Another topic I would like to devote some time to is the subject of patch collecting and its support to imagery analysis as they are related. The area I would like to highlight is their value as an object of known size. In many cases, the picture or image you are looking at requires that a determination of size be made so that lettering, numbering, sleeve length can be evaluated. One of the ways this can be accomplished is if there is an object of known size in the picture. Other examples include things like the Hillerich and Bradsby Center Brand Logo on bats from the early 1920s through 1979 has remained relatively consistent 4 inches.

The way you use this information is very simple. If the patch in the picture you are looking at is say 4 inches in height, then everything within the same relative plain that takes up the same amount of space is 4 inches as well. When I talk about the same relative plane, I am referring how close something is to the patch in terms of both proximity and depth. Two players standing next to each other would be within the same relative plane. A pitcher on the mound and a batter would not be.

What I like to do is make an enlargement of the photo I am working with and take the measurement of the patch in the picture in millimeters. Then make the same measurement of what I am trying to discern in the same manner. Next step is to establish a proportional ratio. For example if the rear numeral on the jersey is 2 ½ times the size of the 4” patch. This means numerals in question are 10” in height. You can do the same thing to determine other things such as approximate bat length or sleeve length as well.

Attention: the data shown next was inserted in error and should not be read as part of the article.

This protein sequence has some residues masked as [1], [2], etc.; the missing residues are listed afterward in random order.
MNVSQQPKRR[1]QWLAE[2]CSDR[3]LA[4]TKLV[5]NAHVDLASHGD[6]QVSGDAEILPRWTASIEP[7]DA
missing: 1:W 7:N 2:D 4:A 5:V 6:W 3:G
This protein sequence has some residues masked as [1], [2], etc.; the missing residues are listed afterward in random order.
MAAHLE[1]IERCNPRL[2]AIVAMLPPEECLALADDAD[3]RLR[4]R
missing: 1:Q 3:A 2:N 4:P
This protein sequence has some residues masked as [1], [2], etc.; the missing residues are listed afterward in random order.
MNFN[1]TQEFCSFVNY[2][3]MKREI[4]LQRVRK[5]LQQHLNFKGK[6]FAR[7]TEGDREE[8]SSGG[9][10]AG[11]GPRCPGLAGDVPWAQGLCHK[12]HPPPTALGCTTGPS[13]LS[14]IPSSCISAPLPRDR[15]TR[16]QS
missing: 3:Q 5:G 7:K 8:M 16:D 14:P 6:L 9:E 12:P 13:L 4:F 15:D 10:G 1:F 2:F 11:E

In order to enable you to begin to do some of this for yourself, please consider this partial list of baseball patches:

Assorted Baseball Patch References

Height —– Width
1939 —– MLB Centennial —– 4” —– 3 5/8”
1940s —– Reds Jacket Patch —– 7” —– 10 ½”
1943-45 —– MLB Stars & Stripes —– 3 ¾ “ —– 3”
1950 —– Boston Braves Indian Head —– 4 ½” —– 5 1/8”
1951 —– 50th Anniversary (AL ) —– 4 ¾ “ —– 3”
1960s —– Cleveland Indians Chief Wahoo —– 4 ¼” —– 3 ½”
1960 —– Baltimore Orioles Bird Patch —– 4 ½” —– 3 7/8”
1965 —– NY Mets Sleeve Patch —– 4” Diameter
1967 —– Minnesota Twins Patch —– 2 7/8” —– 3 3/8”
1969 —– MLB 100th Anniversary —– 2 7/16” —– 2 5/8”
1969 —– Houston Astros —– 4” Diameter
1974 —– Atlanta Braves Feather —– 6 ¼” —– 3 ½”
1976 —– Bi-Centennial (NL) —– 3 ¾“ Diameter

When looking to apply this to answer your own questions, take a few minutes to look at the photo(s) in their entirety. Although you may be looking at a Yankees crest, take note of what another team’s player may be wearing in the same picture. The best photos I have found for this type of research as those from All Star Games. These are preferred for a couple of reasons. First they feature such a wide assortment of uniforms from the same season. Secondly, many shots can be found of players from both leagues posing for shots side by side in pre-game shots.

As mentioned previously, Willabee and Ward has produced some wonderful replica patches. The problem comes in when you find one of these patches on a jersey and the claim is being made that the shirt is all original. One of the things you will want to look for is the manner of construction, paying close attention to the stitching. Consider this comparison between a replica 1951 American League Golden Anniversary Patch (on the right) and an original (on the left). Notice the difference, especially with how the letters “C” and “G” are done. Additionally, look at the differences in how the seams on the ball appear at the bottom of the patch.

One of the things were do at MEARS is record data and measurements on the work sheets for crest sizes, lettering and numeral sizes. This does a couple of things. It permits us to establish data for the comparison of these features for future reference. In addition, like patches, they too can be used as objects of known size. I encourage every collector to record like type information on what ever you collect. This permits you to leverage information you already have for additional use.

Patches, in my opinion, can really make a jersey. Patch collecting can make for an enjoyable hobby focus as well…More importantly, patches and understanding of both their collectability and empirical value can take your hobby knowledge to another level.